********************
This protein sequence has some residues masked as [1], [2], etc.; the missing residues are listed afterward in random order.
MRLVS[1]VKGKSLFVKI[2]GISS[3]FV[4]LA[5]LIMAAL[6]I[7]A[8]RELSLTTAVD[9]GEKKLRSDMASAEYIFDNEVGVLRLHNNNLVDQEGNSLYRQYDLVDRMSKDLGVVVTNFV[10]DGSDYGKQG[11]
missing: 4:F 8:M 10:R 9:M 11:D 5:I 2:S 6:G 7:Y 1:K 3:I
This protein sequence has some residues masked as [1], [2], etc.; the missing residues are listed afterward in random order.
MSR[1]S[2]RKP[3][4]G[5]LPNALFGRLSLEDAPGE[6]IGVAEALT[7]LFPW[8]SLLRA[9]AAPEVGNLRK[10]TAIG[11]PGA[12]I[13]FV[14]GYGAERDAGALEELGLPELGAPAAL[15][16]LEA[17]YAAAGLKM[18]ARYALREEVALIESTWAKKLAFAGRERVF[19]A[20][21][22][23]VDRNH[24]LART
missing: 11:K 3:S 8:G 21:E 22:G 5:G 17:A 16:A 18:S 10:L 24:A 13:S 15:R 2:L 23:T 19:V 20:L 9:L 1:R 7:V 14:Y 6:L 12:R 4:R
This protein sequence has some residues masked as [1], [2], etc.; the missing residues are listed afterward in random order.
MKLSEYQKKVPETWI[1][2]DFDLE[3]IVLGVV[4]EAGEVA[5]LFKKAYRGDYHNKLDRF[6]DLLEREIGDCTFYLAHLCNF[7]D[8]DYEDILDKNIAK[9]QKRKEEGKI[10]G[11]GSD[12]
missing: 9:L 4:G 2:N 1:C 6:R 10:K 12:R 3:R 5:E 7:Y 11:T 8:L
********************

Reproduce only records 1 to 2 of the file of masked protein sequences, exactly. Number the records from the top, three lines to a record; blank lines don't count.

This protein sequence has some residues masked as [1], [2], etc.; the missing residues are listed afterward in random order.
MRLVS[1]VKGKSLFVKI[2]GISS[3]FV[4]LA[5]LIMAAL[6]I[7]A[8]RELSLTTAVD[9]GEKKLRSDMASAEYIFDNEVGVLRLHNNNLVDQEGNSLYRQYDLVDRMSKDLGVVVTNFV[10]DGSDYGKQG[11]
missing: 4:F 8:M 10:R 9:M 11:D 5:I 2:S 6:G 7:Y 1:K 3:I
This protein sequence has some residues masked as [1], [2], etc.; the missing residues are listed afterward in random order.
MSR[1]S[2]RKP[3][4]G[5]LPNALFGRLSLEDAPGE[6]IGVAEALT[7]LFPW[8]SLLRA[9]AAPEVGNLRK[10]TAIG[11]PGA[12]I[13]FV[14]GYGAERDAGALEELGLPELGAPAAL[15][16]LEA[17]YAAAGLKM[18]ARYALREEVALIESTWAKKLAFAGRERVF[19]A[20][21][22][23]VDRNH[24]LART
missing: 11:K 3:S 8:G 21:E 22:G 5:G 17:A 16:A 18:S 10:L 24:A 13:S 15:R 2:L 23:T 19:V 20:L 9:L 1:R 7:V 14:Y 6:L 12:R 4:R